WHERE’S THE BEEF?

Of course, Rabbi Oncelearned now had his own predicament: Would he have to reject the town’s entire order of kosher meat, incurring the wrath of hungry customers and undersupplied butchers? Or could he figure out a legitimate way to permit the meat?

There was, indeed, a halachic basis to permit the meat under the extenuating circumstances because of a different heter, but not because of the Lincoln fire station hose.

FROZEN MEAT

It is common that meat is slaughtered quite a distance from where it is consumed – such as slaughtering it in South America and shipping it frozen to Israel. Today, all mehadrin supervisions arrange that meat shipped this way is kosher butchered (called trabering)and kashered before it is frozen and shipped. This is a tremendous boon to proper kashrus, but it is a relatively recent innovation. Initially, these meats were shipped frozen and, upon reaching their destination several weeks later, they were thawed, trabered and kashered. Thus, the question developed whether this meat was fit to eat, since it arrived weeks after its slaughter.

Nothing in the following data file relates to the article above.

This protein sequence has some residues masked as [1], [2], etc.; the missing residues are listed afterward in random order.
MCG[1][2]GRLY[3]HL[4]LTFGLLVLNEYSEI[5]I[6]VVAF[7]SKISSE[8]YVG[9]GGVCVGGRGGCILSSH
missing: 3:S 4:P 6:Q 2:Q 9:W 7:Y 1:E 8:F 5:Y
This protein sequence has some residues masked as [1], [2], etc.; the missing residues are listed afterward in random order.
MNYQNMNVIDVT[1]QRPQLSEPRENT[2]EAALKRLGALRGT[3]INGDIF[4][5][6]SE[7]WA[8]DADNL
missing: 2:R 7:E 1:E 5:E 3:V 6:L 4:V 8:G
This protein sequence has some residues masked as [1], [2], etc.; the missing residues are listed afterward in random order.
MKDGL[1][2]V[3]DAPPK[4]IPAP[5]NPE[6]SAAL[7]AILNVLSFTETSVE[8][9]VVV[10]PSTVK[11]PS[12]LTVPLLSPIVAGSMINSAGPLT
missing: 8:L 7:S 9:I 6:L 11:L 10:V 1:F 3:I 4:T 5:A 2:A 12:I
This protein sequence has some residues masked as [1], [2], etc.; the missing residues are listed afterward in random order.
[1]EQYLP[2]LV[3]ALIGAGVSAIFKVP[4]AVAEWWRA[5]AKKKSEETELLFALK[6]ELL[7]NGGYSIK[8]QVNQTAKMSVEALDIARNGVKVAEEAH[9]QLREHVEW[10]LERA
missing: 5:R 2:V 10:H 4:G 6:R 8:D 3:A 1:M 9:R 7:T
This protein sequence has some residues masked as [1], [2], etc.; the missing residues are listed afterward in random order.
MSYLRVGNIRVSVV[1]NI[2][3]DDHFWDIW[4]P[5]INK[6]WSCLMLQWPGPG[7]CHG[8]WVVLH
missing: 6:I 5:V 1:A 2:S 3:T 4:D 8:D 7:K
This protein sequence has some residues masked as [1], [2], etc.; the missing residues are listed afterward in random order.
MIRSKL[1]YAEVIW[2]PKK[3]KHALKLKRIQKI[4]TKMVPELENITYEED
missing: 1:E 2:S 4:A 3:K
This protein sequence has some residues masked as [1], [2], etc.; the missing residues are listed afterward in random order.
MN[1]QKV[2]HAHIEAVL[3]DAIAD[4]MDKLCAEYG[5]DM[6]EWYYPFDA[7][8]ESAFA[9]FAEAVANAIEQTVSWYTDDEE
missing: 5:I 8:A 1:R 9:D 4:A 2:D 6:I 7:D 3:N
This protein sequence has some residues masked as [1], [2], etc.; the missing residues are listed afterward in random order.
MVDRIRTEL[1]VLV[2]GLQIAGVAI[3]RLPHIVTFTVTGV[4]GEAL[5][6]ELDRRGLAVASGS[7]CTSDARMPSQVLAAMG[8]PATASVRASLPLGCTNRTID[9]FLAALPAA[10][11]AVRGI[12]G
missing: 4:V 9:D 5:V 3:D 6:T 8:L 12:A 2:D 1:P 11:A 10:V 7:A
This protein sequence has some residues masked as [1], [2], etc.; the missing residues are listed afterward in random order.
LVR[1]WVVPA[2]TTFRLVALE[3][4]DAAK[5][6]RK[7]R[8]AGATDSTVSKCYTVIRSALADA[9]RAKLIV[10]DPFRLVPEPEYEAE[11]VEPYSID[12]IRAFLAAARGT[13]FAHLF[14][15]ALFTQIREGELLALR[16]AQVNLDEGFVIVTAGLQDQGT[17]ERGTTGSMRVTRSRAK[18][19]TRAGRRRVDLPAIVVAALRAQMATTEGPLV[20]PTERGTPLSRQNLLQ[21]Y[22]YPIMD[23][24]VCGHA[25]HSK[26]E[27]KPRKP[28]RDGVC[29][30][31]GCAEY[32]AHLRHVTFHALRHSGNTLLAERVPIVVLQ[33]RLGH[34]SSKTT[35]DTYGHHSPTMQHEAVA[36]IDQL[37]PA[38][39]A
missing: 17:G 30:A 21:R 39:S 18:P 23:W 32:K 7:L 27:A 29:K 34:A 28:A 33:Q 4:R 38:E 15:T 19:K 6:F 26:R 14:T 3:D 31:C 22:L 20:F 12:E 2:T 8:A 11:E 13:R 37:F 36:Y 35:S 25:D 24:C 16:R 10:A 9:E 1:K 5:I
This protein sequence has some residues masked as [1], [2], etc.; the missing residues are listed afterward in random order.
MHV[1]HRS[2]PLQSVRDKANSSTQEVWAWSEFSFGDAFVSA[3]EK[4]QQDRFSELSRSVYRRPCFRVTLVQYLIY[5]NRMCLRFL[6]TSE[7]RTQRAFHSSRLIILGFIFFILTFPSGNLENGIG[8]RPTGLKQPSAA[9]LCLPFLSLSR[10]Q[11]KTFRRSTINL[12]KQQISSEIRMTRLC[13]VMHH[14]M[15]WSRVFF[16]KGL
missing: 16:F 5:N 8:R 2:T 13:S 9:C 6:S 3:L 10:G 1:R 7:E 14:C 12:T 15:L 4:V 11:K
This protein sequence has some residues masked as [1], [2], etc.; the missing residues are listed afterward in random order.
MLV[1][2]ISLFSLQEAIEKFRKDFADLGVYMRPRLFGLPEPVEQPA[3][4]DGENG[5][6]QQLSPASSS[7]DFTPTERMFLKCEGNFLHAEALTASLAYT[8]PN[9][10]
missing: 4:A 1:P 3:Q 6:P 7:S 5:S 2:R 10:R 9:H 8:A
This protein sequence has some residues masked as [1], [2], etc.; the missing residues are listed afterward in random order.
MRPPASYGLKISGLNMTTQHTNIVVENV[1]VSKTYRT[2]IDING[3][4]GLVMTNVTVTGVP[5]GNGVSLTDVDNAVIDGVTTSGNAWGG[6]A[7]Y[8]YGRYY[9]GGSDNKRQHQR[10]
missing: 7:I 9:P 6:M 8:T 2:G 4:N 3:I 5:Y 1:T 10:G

In truth, earlier halachic authorities had already debated whether meat frozen for 72 hours can still be kashered by salting, some contending that this meat can only be broiled (Minchas Yaakov, Responsum #14 at end, quoted by Be’er Heiteiv 69:8; Pri Megadim, Sifsei Daas 69:60), whereas others ruled that deep freezing prevents the blood from hardening (Aruch Hashulchan, Yoreh Deah 69:79; Yad Yehudah 69:59; Shu”t Yabia Omer 2:YD:4 and Shu”t Yechaveh Daas 6:46). Some frowned on making such arrangements lechatchilah, but ruled that kashering frozen meat is acceptable under extenuating circumstances (Shu”t Igros Moshe, Yoreh Deah 1:27; 2:21).